Latest I’ve heard is that the return flow of Kiwis is strong (due to layoffs in Australia and elsewhere), so the NZ government is cutting back on new immigrants. One comment suggested that even long-term UK residents were having trouble getting work permits renewed. If you can qualify, better get your application in the hopper ASAP, since the window is always changing, we’ve a new government in the process of “fixing” things there, and the general economic trend is down. I think the difficulty of getting in is increasing, and will continue to.

    If you can’t qualify as a permanent resident, you can come as a tourist for up to 6 months at a time. But of course no one gaurantees that these or any other rules will never change.

    All the best,
    Bob in NZ

  • Bruce

    Hi Simon,
    .
    I am interested in Black paper on Panama.Also interested in Uruguay,Burma,Malaysia and possibly Laos.Looking for good bank and broker that covers all markets including Canada and Asian markets.Cheers Bruce

  • tony

    hello, I am a private commodities trader that will be relocating in Italy, I would like to make contacts with European brokers that can handle my trades, thank you.

  • r.anthony

    Hello Simon,

    If they exist, I would like to know of any consultants/companies that help with solar power setups for residential or commercial use. Going further, any company that can help design a living situation that is ‘off the grid’ with respect to power, water, waste, food production, etc.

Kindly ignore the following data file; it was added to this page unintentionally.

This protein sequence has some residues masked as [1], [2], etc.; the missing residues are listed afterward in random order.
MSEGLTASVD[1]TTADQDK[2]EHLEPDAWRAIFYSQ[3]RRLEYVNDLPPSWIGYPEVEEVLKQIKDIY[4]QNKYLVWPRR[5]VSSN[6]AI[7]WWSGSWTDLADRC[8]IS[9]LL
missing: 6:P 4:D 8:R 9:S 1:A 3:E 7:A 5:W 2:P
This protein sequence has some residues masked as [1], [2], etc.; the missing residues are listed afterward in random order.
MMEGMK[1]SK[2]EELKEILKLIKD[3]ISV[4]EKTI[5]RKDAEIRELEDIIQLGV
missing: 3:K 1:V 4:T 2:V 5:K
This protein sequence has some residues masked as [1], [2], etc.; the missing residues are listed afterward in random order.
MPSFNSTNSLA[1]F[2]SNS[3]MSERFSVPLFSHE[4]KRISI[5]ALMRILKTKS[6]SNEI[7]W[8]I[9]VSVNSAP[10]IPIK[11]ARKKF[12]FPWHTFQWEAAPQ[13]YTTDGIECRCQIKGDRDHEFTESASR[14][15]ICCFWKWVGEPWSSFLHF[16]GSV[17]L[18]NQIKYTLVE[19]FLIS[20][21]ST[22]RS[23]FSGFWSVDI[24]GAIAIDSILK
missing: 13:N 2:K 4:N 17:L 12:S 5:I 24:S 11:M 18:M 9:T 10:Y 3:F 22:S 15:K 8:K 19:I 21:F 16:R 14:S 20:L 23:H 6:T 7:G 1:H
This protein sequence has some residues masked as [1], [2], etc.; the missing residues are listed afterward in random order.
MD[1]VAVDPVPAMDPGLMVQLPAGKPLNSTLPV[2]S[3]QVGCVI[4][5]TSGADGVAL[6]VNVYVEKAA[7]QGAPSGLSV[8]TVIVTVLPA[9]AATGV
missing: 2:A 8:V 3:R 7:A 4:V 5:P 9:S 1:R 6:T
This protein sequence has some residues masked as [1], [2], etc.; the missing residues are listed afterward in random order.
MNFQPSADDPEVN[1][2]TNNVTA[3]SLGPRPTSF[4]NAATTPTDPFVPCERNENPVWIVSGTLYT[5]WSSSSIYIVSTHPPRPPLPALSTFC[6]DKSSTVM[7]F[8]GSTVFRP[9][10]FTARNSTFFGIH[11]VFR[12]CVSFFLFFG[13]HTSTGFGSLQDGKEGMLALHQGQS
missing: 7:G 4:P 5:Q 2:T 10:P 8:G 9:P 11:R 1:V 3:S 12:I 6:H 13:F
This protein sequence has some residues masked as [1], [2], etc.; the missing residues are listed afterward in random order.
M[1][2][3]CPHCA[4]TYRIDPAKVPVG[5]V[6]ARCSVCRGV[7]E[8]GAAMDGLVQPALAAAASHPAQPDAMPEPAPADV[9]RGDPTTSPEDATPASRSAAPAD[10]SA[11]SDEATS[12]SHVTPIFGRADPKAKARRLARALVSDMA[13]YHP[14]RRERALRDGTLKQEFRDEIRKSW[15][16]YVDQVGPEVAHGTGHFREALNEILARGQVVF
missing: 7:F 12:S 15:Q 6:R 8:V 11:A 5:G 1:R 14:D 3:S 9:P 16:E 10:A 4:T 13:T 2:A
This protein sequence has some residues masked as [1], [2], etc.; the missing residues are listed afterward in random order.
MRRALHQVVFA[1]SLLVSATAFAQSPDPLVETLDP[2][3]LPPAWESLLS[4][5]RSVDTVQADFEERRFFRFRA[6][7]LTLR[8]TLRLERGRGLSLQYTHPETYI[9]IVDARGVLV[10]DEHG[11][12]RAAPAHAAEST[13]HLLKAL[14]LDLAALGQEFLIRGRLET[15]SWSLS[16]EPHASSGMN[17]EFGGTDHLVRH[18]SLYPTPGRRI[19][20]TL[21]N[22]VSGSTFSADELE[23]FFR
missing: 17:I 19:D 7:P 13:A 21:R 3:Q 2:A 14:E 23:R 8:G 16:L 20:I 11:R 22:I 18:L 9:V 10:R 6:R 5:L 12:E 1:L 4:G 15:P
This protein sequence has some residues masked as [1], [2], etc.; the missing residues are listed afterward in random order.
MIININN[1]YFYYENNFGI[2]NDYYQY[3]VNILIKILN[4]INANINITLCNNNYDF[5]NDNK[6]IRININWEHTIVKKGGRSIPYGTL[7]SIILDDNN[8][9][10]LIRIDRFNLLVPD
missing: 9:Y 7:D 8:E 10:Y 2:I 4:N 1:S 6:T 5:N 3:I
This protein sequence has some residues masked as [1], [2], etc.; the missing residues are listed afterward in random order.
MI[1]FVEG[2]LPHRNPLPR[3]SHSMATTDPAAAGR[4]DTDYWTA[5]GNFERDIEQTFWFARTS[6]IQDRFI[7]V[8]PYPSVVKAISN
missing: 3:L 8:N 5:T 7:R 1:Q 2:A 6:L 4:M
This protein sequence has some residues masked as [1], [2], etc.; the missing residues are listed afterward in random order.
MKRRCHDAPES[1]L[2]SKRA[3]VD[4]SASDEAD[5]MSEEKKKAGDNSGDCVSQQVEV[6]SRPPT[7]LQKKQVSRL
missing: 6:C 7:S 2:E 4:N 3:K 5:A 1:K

A source for decent used cars? craigslist or encuentra24?

    and as Duane mentioned :
    “Real estate agents who specialize in fields such as agriculture, timber, remote land, islands, and so on that are not normally handled by most real estate agents.”

  • Jim

    I would be interested in investing in distressed homes/condos is a secure area–lower crime if that is possible. Also expected needs of the incoming expat businesses.

  • Jamie

    Interesting blog. I am looking at Uruguay as a possible future home. Any information will be appreciated. Thanks.

  • Neil

    Great idea ! I’d like to see a contact list of potential construction contractors, who would be likely buyers of equipment needed for the canal project.

  • Lane

    Simon, I have you given out the list? I have many interests here. Just found your site and email list and am loving what you do. Please share when you plan to put it out if not already. Thanks.

  • Kim

    Hello Simon,
    I’m in the very beginning of starting up a web based business. Because of the content and purpose of the site my attorney is advising me to “protect” myself in a number of ways. Which leads me to the question, in your opinion what country do you think a web based business would be the most difficult for our government to”persuade” into cooperation. I’m also looking for the best tax benefits as there will be income from the US to this country. I know that in many countries, one has to take on an agent as a partner, this also has to be a consideration. At this point in time I just don’t feel it sufficent to be protected by the “corporate sheild”,you can be right but you can also be tied up for years in a legal battle. I just want to make money without the “gov” breathing down my neck and taking the lions share..

    Tahnks for you time
    Kim

  • Dee

    Hi Simon, I am interested in opening a business in Panama and eventually making home there. Your list would be a great start. Have you made the list available for purchase yet?